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Faculty member in WKU Aging has key role in international meeting

WKU Aging faculty instructor Dr. Kelly Fitzgerald brought her international expertise to bear as a member of the International Advisory Committee for the 2nd International Conference on Age-Friendly Cities Sept. 9-11 in Quebec City, Canada.

Dr. Kelly Fitzgerald, pictured here on a recent visit to the World Health Organization with her son Patrick, served as a member of the International Advisory Committee for the 2nd International Conference on Age-Friendly Cities.

Dr. Kelly Fitzgerald, pictured here on a recent visit to the World Health Organization with her son Patrick, served as a member of the International Advisory Committee for the 2nd International Conference on Age-Friendly Cities.

The Conference was organized by the ministère de la Santé et des Services sociaux du Québec (Ministry of Health and Social Services of Quebec) and co-sponsored by the World Health Organization Global Network of Age-Friendly Cities and Communities.

Dr. Fitzgerald played a key role as part of the International Advisory Committee which advised and supported both the International Scientific Committee and the Conference Organizing Committee on the “shape” of the conference program.

Bowling Green, a member of the WHO Global Network of Age-Friendly Cities and Communities, has been working toward improving the age friendliness of the city. WKU’s Center for Gerontology, in collaboration with the city of Bowling Green and AARP Kentucky, has successfully accomplished its first goals toward meeting the requirements of membership in the network.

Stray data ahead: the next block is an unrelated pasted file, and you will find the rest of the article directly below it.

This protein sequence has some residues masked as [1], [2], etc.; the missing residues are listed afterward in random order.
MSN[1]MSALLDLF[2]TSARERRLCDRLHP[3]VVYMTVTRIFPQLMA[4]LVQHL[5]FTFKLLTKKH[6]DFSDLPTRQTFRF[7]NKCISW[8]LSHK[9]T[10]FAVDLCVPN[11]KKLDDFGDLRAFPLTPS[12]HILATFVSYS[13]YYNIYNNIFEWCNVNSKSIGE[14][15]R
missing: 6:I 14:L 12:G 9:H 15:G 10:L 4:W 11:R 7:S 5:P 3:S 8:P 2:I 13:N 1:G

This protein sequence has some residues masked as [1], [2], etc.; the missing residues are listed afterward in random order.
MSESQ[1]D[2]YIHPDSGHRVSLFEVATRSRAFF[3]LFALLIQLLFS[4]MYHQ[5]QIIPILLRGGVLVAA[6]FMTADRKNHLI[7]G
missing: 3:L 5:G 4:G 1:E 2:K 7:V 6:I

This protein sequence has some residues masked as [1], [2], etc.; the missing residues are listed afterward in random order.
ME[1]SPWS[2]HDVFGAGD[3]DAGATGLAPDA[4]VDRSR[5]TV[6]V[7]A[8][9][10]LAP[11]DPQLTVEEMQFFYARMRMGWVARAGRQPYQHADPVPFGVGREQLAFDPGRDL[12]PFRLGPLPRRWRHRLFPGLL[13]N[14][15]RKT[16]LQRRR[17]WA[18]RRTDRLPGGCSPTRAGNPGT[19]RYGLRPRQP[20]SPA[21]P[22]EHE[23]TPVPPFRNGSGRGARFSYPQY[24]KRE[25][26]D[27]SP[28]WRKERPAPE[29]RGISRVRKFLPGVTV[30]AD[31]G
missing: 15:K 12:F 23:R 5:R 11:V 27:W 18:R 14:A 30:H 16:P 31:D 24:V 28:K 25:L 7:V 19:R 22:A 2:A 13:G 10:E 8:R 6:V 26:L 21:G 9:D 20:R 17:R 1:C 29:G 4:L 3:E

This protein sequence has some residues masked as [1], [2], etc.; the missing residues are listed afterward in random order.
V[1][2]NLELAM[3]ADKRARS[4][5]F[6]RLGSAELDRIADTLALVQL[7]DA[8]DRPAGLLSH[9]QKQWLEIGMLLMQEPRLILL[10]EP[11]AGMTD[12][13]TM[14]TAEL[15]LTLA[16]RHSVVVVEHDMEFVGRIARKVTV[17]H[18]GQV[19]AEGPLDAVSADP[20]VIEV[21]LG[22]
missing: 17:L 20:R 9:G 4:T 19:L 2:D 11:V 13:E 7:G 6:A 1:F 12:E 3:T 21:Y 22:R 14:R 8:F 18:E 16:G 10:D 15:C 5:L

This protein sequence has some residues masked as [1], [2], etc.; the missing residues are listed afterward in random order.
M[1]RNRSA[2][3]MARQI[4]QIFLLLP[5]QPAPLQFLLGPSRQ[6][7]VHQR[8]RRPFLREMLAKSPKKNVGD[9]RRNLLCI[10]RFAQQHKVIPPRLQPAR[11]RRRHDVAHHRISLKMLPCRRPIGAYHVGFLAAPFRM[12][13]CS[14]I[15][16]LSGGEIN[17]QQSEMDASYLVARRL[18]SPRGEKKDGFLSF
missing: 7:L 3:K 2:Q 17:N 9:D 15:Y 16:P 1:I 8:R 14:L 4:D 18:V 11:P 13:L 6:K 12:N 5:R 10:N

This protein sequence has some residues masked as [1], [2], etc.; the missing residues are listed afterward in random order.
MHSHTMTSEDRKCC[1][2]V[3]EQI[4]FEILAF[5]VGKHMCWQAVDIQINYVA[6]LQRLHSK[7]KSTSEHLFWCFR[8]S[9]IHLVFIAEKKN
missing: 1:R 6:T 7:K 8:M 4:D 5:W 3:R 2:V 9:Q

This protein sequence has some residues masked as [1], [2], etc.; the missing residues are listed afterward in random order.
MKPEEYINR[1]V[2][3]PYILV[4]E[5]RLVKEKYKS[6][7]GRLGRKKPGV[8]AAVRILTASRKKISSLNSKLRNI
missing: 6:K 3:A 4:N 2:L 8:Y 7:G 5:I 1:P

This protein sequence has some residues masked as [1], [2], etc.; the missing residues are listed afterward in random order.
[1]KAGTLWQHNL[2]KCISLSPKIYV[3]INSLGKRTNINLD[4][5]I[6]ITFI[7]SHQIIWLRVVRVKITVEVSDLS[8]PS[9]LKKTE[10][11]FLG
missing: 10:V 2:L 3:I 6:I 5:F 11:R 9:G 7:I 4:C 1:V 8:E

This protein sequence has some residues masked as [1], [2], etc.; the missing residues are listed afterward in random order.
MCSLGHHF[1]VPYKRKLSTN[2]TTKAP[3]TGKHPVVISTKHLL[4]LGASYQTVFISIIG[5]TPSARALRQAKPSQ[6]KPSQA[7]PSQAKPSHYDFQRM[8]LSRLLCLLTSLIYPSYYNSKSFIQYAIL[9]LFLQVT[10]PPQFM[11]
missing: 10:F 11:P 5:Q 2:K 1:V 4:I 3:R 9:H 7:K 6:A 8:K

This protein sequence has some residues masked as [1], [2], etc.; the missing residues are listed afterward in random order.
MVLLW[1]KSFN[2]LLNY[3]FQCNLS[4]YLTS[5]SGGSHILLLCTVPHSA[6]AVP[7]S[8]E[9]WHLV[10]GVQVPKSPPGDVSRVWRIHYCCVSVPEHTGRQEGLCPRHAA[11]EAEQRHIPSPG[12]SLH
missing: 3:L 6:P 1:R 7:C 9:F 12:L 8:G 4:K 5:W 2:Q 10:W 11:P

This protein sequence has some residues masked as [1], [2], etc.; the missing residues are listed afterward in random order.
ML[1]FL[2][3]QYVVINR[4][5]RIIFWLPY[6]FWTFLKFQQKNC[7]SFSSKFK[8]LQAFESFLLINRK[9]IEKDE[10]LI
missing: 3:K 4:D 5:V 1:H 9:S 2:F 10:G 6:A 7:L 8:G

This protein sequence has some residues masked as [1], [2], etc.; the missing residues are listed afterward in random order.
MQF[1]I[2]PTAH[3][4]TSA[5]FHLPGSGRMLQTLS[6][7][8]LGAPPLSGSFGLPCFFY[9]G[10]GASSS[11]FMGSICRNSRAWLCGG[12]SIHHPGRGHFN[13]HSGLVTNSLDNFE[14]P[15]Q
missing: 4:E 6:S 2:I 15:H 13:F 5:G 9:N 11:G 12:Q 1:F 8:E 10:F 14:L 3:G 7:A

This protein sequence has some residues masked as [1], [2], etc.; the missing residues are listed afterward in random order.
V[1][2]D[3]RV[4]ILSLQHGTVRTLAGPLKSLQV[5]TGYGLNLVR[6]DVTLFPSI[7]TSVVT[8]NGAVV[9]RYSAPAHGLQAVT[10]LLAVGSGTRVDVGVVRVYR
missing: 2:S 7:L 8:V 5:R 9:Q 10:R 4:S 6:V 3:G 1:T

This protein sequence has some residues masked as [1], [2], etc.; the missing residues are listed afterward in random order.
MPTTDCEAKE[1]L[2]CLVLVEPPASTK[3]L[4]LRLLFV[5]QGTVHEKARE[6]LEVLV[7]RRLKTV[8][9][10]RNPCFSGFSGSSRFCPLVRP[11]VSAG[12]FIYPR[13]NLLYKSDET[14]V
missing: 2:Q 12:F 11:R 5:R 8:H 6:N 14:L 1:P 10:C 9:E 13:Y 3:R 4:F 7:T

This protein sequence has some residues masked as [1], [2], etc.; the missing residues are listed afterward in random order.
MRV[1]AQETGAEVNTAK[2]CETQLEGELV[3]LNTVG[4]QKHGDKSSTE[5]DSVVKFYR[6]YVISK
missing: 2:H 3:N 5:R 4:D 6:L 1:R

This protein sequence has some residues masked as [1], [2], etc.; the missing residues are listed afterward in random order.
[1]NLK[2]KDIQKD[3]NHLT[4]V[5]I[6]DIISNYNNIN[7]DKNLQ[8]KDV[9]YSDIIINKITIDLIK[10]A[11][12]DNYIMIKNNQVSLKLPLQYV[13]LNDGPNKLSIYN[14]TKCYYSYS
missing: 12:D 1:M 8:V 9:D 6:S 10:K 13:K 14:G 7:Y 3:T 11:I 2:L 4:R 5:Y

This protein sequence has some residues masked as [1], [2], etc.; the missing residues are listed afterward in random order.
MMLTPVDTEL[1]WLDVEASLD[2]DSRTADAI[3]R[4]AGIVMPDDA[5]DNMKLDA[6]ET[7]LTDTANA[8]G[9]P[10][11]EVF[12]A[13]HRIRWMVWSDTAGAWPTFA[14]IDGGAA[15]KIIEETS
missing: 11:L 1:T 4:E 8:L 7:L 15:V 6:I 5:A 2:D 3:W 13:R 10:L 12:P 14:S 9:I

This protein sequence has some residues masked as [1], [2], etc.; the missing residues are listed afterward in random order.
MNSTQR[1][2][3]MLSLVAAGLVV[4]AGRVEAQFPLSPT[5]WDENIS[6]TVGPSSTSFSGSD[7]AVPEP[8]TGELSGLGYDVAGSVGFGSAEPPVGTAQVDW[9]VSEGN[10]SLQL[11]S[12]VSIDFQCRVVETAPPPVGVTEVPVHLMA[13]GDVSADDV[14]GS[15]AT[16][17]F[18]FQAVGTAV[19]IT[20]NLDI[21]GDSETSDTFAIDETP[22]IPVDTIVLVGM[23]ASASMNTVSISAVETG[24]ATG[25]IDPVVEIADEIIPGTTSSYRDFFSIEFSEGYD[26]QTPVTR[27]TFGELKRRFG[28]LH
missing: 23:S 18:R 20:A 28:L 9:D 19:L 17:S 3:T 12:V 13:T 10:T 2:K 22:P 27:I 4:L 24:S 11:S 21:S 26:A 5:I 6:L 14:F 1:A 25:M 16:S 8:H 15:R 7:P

Dr. Dana Burr Bradley, director of The Center for Gerontology, and Dr. Fitzgerald, who also serves as a Network Facilitator for the WHO Global Network of Age-Friendly Cities and Communities, have been working together to promote the work of the Center through local projects and undergraduate and graduate courses in Global & International Aging.

The first International Conference on Age-friendly Cities (AFC) was held in Dublin two years ago. The purpose of the two conferences was to “foster dialogue and collaborative efforts among various stakeholders involved in the AFC approach; reflect on current issues related to the aging of the population and various strategies to support the implementation of AFC throughout the world; showcase AFC initiatives by sharing knowledge, programs, best practices, and tools; and explore and discuss measures to assess the progress of approaches emerging from AFC programs.”

Contact: Dr. Dana Burr Bradley, (270) 745-2356.

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